Our first Seattle location, opened in 1996 on Capitol Hill, Seattle’s most populous neighborhood. Elysian Fields, opened in August 2006. Perched next to Seattle’s two sports arenas, Fields seats 400 and packs the house at lunch and on gamedays. Fields has since become an innovation center for our brewers where new beers are brewed each week on the 7bbl brew. In 2017, our Taproom opened next to our Georgetown brewery.
As beer lovers ourselves, our mission is simple; brew beer that we want to drink. So whether you’re enjoying one of our award-winning, year-round beers or trying one of our many unique seasonal beers, you will be without a doubt, drinking delicious beer. Inspiration for our tasty beer comes from a mix of old-world styles and northwest flavor, creating new and original (did we mention delicious) beers for all of Washington to enjoy.
BALE BREAKER BREWING CO.
Crafting fresh-off-the-farm brews from the middle of a hop field, Bale Breaker Brewing Company is a family-owned brewery located in the Yakima Valley. Backed by four generations of hop farming experience, Bale Breaker started in 2013, and has grown to become the fourth largest independent craft brewery in Washington.
Hops are in the family's DNA: the great-grandparents of sibling-owners Meghann Quinn, Kevin "Smitty" Smith, and Patrick Smith first planted hops in the Yakima Valley in 1932, the year before Prohibition ended. Now, Meghann, Smitty, Patrick and Meghann's husband Kevin Quinn are crafting brews that celebrate the world-class hops grown in their backyard.
With a 30-barrel brewhouse at a 27,000 square foot facility, Bale Breaker crafts four year-round canned beers, including the widely celebrated Topcutter IPA, and a diverse offering of seasonal beers on draft. The onsite taproom hosts frequent food trucks and events, with a beautiful outdoor patio and lawn, perfect for enjoying the Yakima sunshine here in Washington state.
HOLY MOUNTAIN IS A BREWERY AND TAPROOM LOCATED IN THE INTERBAY NEIGHBORHOOD OF SEATTLE FOUNDED BY CO-OWNERS COLIN LENFESTY AND MIKE MURPHY IN 2014. THE INFLUENCE OF OAK HAS ALWAYS BEEN THE FOCUS OF THE MAJORITY OF BEERS BREWED AT HOLY MOUNTAIN. A SIZABLE BUILDING NEAR THE SEATTLE WATERFRONT HAS ALLOWED THE TEAM TO BUILD A VAST STOCK OF OAK BARRELS, PUNCHEONS, AND FOUDRES USED FOR BOTH PRIMARY FERMENTATION AS WELL AS LONG-TERM AGING. THE PROXIMITY OF THE BREWERY TO THE YAKIMA VALLEY ALSO ALLOWS THE TEAM OF BREWERS TO UTILIZE HOPS FROM THE BEST PRODUCERS IN THE WORLD, CONSTANTLY EXPLORING THE RELATIONSHIP BETWEEN HOPS, OAK, AND MIXED FERMENTATION. HOLY MOUNTAIN DOESN'T OFFER ANY YEAR-ROUND BEERS, WHICH CREATES AN EVER CHANGING LINEUP IN THE BREWERY TAPROOM. IN ADDITION TO OAK-INFLUENCED BEERS, HOLY MOUNTAIN ALSO OFFERS A WIDE RANGE OF ROTATING, HOP-FORWARD ALES AND LAGERS.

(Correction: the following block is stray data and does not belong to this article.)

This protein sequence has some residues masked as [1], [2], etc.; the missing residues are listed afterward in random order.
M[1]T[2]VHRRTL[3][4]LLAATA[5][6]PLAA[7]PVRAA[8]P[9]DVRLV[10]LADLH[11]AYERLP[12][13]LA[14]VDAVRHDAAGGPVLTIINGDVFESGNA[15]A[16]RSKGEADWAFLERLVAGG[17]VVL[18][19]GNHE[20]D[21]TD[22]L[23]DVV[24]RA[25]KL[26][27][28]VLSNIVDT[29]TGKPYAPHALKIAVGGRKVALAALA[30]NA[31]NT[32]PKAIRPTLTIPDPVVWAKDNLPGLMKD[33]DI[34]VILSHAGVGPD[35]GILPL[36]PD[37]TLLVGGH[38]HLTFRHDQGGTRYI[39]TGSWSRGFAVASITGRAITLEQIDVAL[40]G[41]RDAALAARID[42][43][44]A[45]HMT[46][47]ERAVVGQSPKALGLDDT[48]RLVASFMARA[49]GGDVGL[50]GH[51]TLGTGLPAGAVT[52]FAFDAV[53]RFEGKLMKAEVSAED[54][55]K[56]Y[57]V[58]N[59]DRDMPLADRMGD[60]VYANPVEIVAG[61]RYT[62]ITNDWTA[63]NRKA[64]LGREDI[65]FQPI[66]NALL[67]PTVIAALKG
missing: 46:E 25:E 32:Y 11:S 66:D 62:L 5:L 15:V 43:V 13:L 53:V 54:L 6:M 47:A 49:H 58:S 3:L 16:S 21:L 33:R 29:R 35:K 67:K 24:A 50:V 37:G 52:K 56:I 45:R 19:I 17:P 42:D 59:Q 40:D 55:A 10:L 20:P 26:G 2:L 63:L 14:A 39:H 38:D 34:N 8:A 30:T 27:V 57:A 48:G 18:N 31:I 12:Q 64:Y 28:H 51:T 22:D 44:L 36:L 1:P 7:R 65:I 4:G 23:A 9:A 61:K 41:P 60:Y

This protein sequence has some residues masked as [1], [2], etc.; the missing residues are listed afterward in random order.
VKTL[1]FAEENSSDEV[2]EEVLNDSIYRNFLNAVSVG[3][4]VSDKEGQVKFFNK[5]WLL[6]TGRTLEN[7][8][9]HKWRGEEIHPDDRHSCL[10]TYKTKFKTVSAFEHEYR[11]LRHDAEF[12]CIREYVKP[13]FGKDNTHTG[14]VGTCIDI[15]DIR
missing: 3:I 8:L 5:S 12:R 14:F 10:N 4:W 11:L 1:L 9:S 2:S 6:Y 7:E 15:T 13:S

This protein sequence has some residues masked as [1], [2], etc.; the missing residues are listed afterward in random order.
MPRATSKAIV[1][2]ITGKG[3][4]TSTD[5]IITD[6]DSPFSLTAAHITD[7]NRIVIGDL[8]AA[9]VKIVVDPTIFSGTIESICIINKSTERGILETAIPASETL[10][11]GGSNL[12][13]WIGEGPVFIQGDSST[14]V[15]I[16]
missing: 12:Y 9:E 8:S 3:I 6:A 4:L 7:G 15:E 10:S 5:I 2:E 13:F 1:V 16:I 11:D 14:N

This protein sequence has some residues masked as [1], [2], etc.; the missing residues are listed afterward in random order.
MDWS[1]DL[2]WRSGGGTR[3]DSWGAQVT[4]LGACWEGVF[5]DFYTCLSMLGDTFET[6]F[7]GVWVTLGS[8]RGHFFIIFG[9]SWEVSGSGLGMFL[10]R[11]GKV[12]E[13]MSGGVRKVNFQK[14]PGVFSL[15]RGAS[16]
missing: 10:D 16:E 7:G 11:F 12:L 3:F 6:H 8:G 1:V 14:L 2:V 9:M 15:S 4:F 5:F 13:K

Mount Rainier National Park
Ascending to 14,410 feet above sea level, Mount Rainier stands as an icon in the Washington landscape. An active volcano, Mount Rainier is the most glaciated peak in the contiguous U.S.A., spawning five major rivers. Subalpine wildflower meadows ring the icy volcano while ancient forest cloaks Mount Rainier’s lower slopes. Wildlife abounds in the park’s ecosystems. A lifetime of discovery awaits.
The Palouse River runs through a narrow cataract and drops 200 feet to a churning bowl. From there, the current moves swiftly, through a winding gorge of columnar basalt, to its southern end at the mighty Snake River.
All Washingtonians, visitors to the region and Ice Age floods fans should see Palouse Falls State Park at least once in their lifetime.
Carved more than 13,000 years ago, Palouse Falls is among the last active waterfalls on the Ice Age floods path. This natural wonder was named Washington's state waterfall in 2014, when the state Legislature passed a bill written by local schoolchildren, who advocated for the designation.
Palouse Falls is an artist's dream, and many a painter or shutterbug has set up an easel or camera and tripod to capture the falls in the changing light. Others make the trip in all four seasons, when the water is high, low or frozen, because they understand that once is not enough when it comes to seeing Washington's own state waterfall.
Ape Cave sits among a mixed-species forest stand. A short, paved trail leads from the newly remodeled and accessible parking lot with visitor center and facilities to the caves lower entrance and interpretive area. The trail continues on to the upper entrance, though it becomes more steep and rough.